There are a lot of half marathons out there, all through the winter. Just skip this one and find another. I am sure you body will be happy with your decision and thank you for it later!

Rachel said...

Paul--The orthotics have helped me get back on the right track. I have had a slew of running injuries that have improved since I've been using the orthotics. My feet just aren't designed to run naturally. I also have been working on running form and stretching/strengthening exercises. I think orthotics are great for those who need them so I'm not convinced they're hurting me yet.

Jameson--You're right. They're a ton of 1/2 marathons out there. As a matter of fact, I'm already signed up for the San Jose Rock 'N Roll one beginning of Oct.

bunnygirl said...

It really depends on your long-term goals, but if it were me, I think I'd enjoy this one as a volunteer and make sure I was 100% for the next one.

I've never gone into a race with a nagging injury and not come away the worse for it. But everyone is different.

qcmier said...

I wouldn't say you quit; you retreated to come back stronger on another day. If this was just another race, than let it go. I've had to sit out whole seasons because of various injuries. Last year for me was tough as I fought through everything from shin splints to sinus infections to sprained ankles .... and eventually pulled out three months before my A race. I haven't looked back as I have come back so much stronger this year.

Jack said...

I think if you have other opportunities to run a half then it is no big deal to pass one up if you are recovering from an injury. On the other side if you are feeling good on race day you could run it as a training run, e.g. much slower, which is less stressful on the legs. But I would only do this if you think you are healed. In any case I wouldn't call it quitting if you don't run because of injury (or sickness), I would call it being smart.

Jodi said...

Yeah, ditch this one and come out to Las Vegas in December to run one with me! It would be great to meet you ;)

I was thinking about doing a half ironman this past Sunday but dropped the run out of concern for my knees. They are one part of my body that I always try to listen to. Volunteering is a good idea. You had the day free anyway, right? :)

Jenö said...

I know it's a cliché, but it's true that only you know best. As you alluded to earlier, there's nothing wrong with resting, in fact there's everything right with resting.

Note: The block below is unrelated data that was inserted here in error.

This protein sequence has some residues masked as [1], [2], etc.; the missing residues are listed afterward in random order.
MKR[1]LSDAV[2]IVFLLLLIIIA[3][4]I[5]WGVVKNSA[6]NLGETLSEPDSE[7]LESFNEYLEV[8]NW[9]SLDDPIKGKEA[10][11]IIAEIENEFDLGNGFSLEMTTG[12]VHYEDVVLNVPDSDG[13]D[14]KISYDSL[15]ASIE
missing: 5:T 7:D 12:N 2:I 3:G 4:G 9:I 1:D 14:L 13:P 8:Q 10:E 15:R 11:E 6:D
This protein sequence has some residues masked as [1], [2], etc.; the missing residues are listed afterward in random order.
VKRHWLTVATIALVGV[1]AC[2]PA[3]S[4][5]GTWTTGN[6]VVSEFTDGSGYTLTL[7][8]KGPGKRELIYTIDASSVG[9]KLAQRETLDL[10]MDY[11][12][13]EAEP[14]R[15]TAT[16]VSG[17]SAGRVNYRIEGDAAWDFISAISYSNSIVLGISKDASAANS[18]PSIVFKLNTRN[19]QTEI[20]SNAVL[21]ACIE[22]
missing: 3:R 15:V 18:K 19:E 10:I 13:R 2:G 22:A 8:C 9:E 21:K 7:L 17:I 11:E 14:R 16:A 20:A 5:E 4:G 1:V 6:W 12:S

Think of it this way: it's two hours sacrificed (not lightly, it appears) so that you may enjoy many more in the longer term.

jessie_tri_mn said...

I say you made the right decision. Even a 13 mile training run could set you back on a recovering injury. No need to extend it further. However, if you feel like 13 miles when you wake up that morning, just be careful!

TriSaraTops said...

I say yes. There is always another half on the horizon, like you said, and in my opinion, better to be over-rested than to push yourself too hard...of course, I'm saying this after I did a 10 mile run and then collapsed with brochial pneumonia the next day! ha ha So don't be like me. :)

Dave said...

you've gotta listen to your body first and your mind second...look at it this way, even if you were going to race it and decided to run slow, it's not gonna happen, once the adrenaline starts pumping you'll punch the pace right up. Also, have you tried joint meds for your knee? I find that they help a lot.

Habeela said...

I once saw a quote to the effect that wisdom is knowing what to say and then not saying it. In this case I think it would go something like knowing what you can do and not doing it. But don't apply that to everything or you'll stop doing everything. :)

Ellie said...

I think you made a good decision. Whichever way you went would have been an educated, well-thought-out decision. Paul made some good points but so did the folks who felt you should work on a future 1/2 instead of this one. Personally, I don't think it's worth risking further injury and over-fatigue and having a longer recovery period.

stephanie said...

Ditto what they said. You are not quitting. You are listening to your body and preventing more injury. You have nothing to prove in doing the race. By taking this one off, you'll be much stronger for the next one.